The key questions for determining when mediation is the right choice are whether the parties have sufficient information to propose and evaluate terms of agreement, and whether the parties are psychologically ready to put the dispute behind them, Lloyd says.
“Mediation is successful when parties come prepared to listen with an open mind and make compromises,” she says. (See the story in this issue for tips on successful mediation.)
To get the most from the mediation process, Lloyd advises finding a good, competent mediator with expertise in the healthcare field. A mediator who is not knowledgeable about the complex rules and regulations in the industry that might be relevant to a dispute will lack the requisite expertise to understand the issues and guide the parties in resolving them, she says. To be eligible to sit on the American Health Lawyers Association (AHLA) roster of mediators, the mediator must have completed a minimum of 20 hours of training.
“In the beginning, it is normal that parties are guarded and pessimistic. An effective mediator will be able to open up communication and develop faith in the process,” Lloyd says. “Generally, this is much easier if she speaks the parties’ language and can empathize with their situation.”
A truism in mediation is that “People don’t care how much you know until they know how much you care,” Lloyd says. This means that in order for mediation to be successful, each side needs to be willing to open up and share their feelings in their private sessions with the mediator — including not only what they are most upset about, Lloyd says, but also what they might see as positives about the other side, and where they may be willing to meet the other side halfway.
Being open with the mediator and trusting that he or she will not share the confidences relayed in private sessions are critical for effectiveness to guide the parties to their points of common ground, Lloyd says.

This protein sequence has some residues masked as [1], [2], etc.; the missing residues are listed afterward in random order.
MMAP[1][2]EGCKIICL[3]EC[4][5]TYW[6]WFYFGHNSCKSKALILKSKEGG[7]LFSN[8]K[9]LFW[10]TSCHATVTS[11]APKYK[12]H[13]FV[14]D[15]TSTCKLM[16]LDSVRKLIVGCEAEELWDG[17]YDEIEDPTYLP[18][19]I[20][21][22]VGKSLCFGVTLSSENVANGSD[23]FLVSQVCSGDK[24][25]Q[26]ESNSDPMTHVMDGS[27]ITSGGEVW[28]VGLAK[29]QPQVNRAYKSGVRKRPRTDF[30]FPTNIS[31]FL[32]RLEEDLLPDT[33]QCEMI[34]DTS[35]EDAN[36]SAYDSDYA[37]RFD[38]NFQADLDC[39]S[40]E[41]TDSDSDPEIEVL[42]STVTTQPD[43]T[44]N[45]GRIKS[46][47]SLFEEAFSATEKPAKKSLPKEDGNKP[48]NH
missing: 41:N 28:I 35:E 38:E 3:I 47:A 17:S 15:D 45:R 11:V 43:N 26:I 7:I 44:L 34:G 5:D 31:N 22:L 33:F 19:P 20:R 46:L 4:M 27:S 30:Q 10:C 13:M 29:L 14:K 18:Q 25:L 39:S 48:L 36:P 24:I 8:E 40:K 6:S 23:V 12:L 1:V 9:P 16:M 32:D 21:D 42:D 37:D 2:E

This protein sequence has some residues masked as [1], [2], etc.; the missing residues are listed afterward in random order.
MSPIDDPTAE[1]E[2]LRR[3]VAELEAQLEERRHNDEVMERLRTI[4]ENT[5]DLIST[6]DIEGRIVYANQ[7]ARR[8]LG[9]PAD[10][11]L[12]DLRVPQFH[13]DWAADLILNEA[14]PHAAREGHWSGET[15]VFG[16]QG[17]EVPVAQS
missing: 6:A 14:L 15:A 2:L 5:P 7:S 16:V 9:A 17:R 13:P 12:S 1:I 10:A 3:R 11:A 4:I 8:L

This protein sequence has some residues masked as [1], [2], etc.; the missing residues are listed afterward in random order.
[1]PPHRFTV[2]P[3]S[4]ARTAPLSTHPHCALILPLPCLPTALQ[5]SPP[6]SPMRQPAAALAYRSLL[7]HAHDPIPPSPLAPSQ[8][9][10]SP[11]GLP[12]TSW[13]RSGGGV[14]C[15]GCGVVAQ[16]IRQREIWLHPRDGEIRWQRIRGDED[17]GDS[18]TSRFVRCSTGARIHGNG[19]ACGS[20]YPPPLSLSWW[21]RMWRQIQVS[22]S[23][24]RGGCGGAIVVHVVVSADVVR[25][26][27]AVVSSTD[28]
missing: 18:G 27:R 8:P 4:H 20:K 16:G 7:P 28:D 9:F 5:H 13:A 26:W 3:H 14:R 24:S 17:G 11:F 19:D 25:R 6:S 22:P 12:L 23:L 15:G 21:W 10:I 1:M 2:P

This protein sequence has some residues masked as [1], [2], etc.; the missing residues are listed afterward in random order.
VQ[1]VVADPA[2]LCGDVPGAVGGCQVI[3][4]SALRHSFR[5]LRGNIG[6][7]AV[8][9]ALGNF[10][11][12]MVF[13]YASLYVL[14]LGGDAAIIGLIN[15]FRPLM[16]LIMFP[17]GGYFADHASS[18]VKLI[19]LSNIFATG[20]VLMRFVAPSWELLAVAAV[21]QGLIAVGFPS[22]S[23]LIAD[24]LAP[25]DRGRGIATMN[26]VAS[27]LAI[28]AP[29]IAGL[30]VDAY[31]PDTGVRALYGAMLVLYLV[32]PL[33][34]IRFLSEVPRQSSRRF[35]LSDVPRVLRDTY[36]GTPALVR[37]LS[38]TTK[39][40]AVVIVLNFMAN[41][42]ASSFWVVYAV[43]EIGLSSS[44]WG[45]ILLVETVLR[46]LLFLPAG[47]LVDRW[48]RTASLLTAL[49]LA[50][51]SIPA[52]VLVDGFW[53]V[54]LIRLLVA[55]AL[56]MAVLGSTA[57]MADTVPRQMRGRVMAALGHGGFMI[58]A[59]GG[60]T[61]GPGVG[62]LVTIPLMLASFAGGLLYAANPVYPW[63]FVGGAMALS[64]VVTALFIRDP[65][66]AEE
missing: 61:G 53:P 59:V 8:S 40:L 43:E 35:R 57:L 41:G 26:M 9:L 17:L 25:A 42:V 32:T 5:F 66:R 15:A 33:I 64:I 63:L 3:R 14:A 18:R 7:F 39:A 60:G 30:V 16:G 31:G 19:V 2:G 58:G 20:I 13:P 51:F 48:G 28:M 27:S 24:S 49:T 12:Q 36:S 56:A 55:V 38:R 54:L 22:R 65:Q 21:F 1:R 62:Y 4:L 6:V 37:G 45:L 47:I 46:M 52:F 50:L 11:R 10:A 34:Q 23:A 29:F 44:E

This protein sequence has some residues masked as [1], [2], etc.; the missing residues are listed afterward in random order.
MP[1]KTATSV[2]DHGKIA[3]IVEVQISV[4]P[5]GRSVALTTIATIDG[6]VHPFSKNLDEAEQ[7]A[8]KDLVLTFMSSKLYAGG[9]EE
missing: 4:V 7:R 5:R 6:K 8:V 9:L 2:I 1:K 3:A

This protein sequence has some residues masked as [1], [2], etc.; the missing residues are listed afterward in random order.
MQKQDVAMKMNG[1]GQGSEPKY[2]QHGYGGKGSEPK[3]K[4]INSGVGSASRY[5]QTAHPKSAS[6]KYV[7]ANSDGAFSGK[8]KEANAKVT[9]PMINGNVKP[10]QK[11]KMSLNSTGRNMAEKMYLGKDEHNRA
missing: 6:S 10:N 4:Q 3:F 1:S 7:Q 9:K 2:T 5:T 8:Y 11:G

“At the end of mediation, when offers are on the table and parties are digging in on their demands, the mediator often steps into more of an advisory role. The mediation may turn on the parties’ degree of trust and respect for her advice,” Lloyd says. “A well-established expert naturally commands more respect than a skilled but nonexpert mediator.”
Lloyd cautions that one should not rely on any oral promises made in mediation. For any resolution reached in mediation to be legally binding, the parties need to sign a written settlement agreement.
“This is a key distinction between mediation as compared with a trial or arbitration. There is no judge or arbitrator to set forth a binding decision,” she explains. “The parties and their counsel remain in control to ultimately determine and sign off on the agreements reached through the mediation process.”
Mediation is underused in healthcare, says Carol Barkes, MBA, CPM, a mediator and conflict resolution expert in Boise, ID.
“Even if mediation doesn’t lead to resolution — which they almost always do — it leads to a better understanding. Conflicts often arise from misinformation or when people stop talking to each other,” she says. “Mediation is a cost-effective and easier way to get people to back off from that intense desire to get justice. It gets the issue de-escalated much faster than other options.”
Parties who mediate are typically more satisfied with the outcomes and abide by their agreements with a much higher rate than those who go to litigation, Barkes says.
Mediation helps facilitate a conversation that helps the conflicting parties come up with solutions that they created. Consequently, it is much easier to come up with a variety of creative solutions that are not possible through the legal process, Barkes says. Mediation is future-focused and aimed at getting the parties beyond their conflict, not about proving who is right or wrong — it is about finding resolutions, she says. When blame and judgment are removed, resolutions come much quicker, Barkes says.
It is typically a much faster process than litigation, which contributes to making mediation much more cost-effective, she says.
“It also allows the parties to talk to each other, which is something we find often does not happen prior to mediation,” she says. “And when people actually talk to each other a lot of misconceptions, hurt feelings, and anger dissipate.”
The best way to get the most out of mediation is to be open minded and more interested in the resolution than blame, Barkes says. Effective communication skills also are important, such as speaking briefly, seeking to understand, staying calm, and not lashing out.
Mediation can go astray if the mediator is not well-skilled, she says.
“Also, if attorneys are involved in the process and use mediation as a process to prelitigate their case and get locked into their positions, a key opportunity to talk and collaborate is lost,” she says. “I believe mediation should be used much more often than it is. Most cases can benefit from mediation, and even if a resolution is not found during the mediation, both parties will come away from the process with a much better understanding of the matter from both perspectives.”
Barkes believes that when a risk manager is looking for a mediator, content knowledge often is not as important as the ability of the mediator to be able to facilitate a productive conversation.